DFA Secretary Urges NoKor To Stop Its Provocation; Invites Its Leaders to a Dialogue

by Ricky Rillera


NEW YORK – Responding to North Korea’s launching of a missile that flew over the Japanese island of Hokkaido, Philippines’ Foreign Affairs Secretary Alan Peter S. Cayetano issued a statement calling on the “DPRK to halt these dangerous and provocative actions, which heighten tensions, increase instability and the risk of miscalculation, and could possibly endanger lives.”

He emphasized that the “ASEAN and the Philippines, as this year’s Chair, remain committed to peaceful resolutions of conflict” and urged DPRK to stop, and sought its assistance to put in place an “environment that would be conducive for dialogue.”

There are about 242,000 Filipinos living and working in Japan. He has instructed the Philippine Embassy in Tokyo to continue to monitor the situation and ensure their safety.

“I wish to assure our kababayans in Japan that our Embassy in Tokyo and our Consulate General in Osaka are prepared to assist them should it be necessary,” Secretary Cayetano said.

North Korea launched in July two intercontinental ballistic missiles which were capable of reaching the U.S. territory of Guam where 42,835 Filipinos live and work.  This started a “war of words” between U.S. President Donald Trump and DPRK’s Kim Jong Un.

According to the South Korean military, the missile that was launched by North Korea early Tuesday (Aug. 29), flew an estimated 2,700 km (1,680 miles) for 14 minutes. It passed over the Japanese island of Hokkaido before breaking up in three pieces and landing in the Pacific ocean.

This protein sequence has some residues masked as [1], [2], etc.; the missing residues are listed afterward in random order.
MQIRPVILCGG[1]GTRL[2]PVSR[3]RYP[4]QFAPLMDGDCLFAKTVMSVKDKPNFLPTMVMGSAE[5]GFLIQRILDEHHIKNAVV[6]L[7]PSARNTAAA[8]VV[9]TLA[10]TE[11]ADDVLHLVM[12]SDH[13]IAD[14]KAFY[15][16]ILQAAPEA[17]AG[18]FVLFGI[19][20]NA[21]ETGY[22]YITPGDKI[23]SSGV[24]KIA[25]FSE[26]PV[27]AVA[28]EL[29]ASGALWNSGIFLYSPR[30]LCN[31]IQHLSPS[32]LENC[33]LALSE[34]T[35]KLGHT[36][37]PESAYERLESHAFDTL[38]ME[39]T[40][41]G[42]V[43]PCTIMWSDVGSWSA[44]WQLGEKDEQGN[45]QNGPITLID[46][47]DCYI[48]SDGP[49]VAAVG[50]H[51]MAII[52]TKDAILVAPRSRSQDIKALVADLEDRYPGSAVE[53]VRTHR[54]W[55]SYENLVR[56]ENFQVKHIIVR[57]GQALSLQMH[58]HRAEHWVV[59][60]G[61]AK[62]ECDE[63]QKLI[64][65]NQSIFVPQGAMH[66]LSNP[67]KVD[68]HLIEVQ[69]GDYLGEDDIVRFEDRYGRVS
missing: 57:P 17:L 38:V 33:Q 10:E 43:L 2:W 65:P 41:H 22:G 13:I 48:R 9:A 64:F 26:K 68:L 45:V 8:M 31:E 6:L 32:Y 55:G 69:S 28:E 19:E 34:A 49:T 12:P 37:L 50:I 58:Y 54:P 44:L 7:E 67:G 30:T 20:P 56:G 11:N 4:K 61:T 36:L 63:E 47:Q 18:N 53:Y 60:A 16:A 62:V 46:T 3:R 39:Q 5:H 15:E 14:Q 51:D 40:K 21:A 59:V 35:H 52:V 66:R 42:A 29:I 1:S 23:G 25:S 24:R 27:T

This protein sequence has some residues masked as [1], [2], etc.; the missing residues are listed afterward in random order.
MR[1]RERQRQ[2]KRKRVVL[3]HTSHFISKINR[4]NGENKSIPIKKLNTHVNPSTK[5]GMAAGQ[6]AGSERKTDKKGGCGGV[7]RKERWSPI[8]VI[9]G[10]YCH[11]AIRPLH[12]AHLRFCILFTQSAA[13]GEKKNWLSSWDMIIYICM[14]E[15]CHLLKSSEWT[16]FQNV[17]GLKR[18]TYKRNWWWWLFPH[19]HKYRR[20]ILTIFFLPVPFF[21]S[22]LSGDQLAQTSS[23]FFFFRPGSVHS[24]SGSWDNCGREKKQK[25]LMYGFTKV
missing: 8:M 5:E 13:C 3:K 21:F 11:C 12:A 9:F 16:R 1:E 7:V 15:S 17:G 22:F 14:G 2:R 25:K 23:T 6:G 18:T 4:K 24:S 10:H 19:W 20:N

Shortly thereafter, F-15 fighter jets were dispatched by the South for a practice drill. The planes dropped MK-84 bombs against a simulated target at the Pilsung Firing training range as a warning signal to DPRK’s latest provocation.

In early August, the U.S. led an effort for new sanctions against North Korea which the UN Security Council approved. These sanctions – with the backing of Russia and China – was estimated to cost North Korea about $1billion a year.

Last week, South Korea and the U.S. began annual war games involving thousands of troops in a two-week ‘Ulchi Freedom Guardian’ exercise on the Korean Peninsula in a move which the North views as highly provocative, seeing it as a rehearsal for an invasion.

North Korea also fired three short-range ballistic missiles on Friday (Aug. 25), in apparent retaliation for military exercises involving South Korea, the US and Britain.

The Philippine Consulate in New York said that there are about 66,000 Filipinos in South Korea.

Leave a Comment